Daughter: (cough, cough, cough) Mum there is no paraffin left in the lamp and my homework is halfway done
Mother: Light the candle, it is late to go for the paraffin at the shop. I shall buy more tomorrow
Father: My dear wife, are you crying? Your eyes are all red
Wife: No, my husband. Am just straining them since it’s all dim inside here. The torch can illuminate no more, we need to buy more batteries.
(A burned down house stands on its twos. Everything is in ashes and the mighty wind blows the remains away. An owl hoots as villagers return to their homes with empty buckets and saddened faces. A wailing woman is kneeling facing what has become of her future)
Villager1: What has happened?
Villager2: She was boiling water on the kerosene stove and had rushed out to the kiosk
Villager3: The 2 children were in the house and the stove must have exploded
Villager1: Did you manage to save them?
Villager3: No, it was too late. The fire was so enormous we could not control it and the door had been locked from inside.
This is the scenario is most homesteads especially in the rural and urban slums. The cost of electricity is too high or the locations far away from the main supply lines. However, majority cannot afford it as the poverty levels are too high and the sources of income are scarce to pay for the installation fees.
This has prompted homes to use nonrenewable sources of energy like kerosene, candles, disposable batteries that are prone to their health. Poor eyesight, breathing complications and death as a result of accidental mishaps consume this populations.
Renewable energy sources like the sun and wind are not exploited fully leaving hydro-power as the main source of electricity. Rainfall cannot be reliable more so with the drastic changes in the climatic and weather patterns.
Good news is that the global entrepreneurship summit 2015 brought with it investors like the Virgin CEO Richard Branson who initiated a project in the country with the aim of investing in renewable energy. This is aligned to Kenya’s vision 2030 of Lighting up Kenya. This is by increasing solar usage that generates cleaner power and reduces carbon emissions.
The Rural Electrification Authority having agreed to the partnership is to facilitate that solar panels prices are reduced to increase demand, reduce cost associated with electricity, guarantee consumers uninterrupted power supply thus enabling the Jubilee government manifesto of laptop provisions, launch of 50Mw solar plant in Garissa. Investments through local entrepreneurs, financial institutions, county governments and philanthropists will be needed to light up Kenya the solar way.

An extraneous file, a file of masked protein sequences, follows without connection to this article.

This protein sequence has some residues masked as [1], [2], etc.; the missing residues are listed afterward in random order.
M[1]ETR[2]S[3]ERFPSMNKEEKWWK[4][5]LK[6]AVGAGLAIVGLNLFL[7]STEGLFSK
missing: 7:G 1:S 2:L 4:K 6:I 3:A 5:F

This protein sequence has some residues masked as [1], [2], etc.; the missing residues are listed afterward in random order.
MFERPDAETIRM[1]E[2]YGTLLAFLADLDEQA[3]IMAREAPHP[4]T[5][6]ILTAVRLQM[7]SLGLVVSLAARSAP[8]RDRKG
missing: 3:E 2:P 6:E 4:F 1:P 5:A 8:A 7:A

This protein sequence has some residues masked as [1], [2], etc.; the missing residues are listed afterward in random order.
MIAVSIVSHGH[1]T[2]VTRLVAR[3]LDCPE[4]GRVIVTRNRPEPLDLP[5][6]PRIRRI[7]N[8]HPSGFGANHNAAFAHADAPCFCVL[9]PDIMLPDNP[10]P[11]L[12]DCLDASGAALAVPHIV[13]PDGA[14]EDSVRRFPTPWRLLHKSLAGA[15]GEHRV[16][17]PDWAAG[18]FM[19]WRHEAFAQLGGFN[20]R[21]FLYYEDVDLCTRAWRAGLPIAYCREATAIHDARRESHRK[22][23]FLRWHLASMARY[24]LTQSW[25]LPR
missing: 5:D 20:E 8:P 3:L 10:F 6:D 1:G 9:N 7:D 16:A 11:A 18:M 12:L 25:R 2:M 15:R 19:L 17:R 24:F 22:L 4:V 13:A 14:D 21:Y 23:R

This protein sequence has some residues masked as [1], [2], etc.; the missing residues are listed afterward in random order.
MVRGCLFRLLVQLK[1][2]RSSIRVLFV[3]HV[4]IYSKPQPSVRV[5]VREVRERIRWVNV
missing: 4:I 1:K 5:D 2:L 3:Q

I love traveling to rural areas and am really proud of the initiatives in place. It is not like the era days when the only lighted home was that of a rich man. The number of electrification has increased with major homes upgrading to either electricity or solar panels. The mode of cooking is also changing from stoves, firewood to meko gas, modern charcoal burners that emit less pollution and uses less firewood.
My back up energy is the solar whenever there is a black out. The solar panel connects other lamps and chargers where you can indeed charge your phone, laptop and other devices as it comes with the relevant cables. The panel can harvest capacity of 100Kj per day while the 2 white round lamps stores 60Kj each per light. The easy, convenient yet cheap method. If you cannot afford the solar panel, there are other solar lamps charged by the sun or electricity depending on the medium best suitable for you. They illuminate too much light and can be controlled by pressing on a button which is inbuilt.
As the campaign for one solar panel per home begins, grab one and support the initiative. Embrace renewable energy and enhance a sustainable environment for development.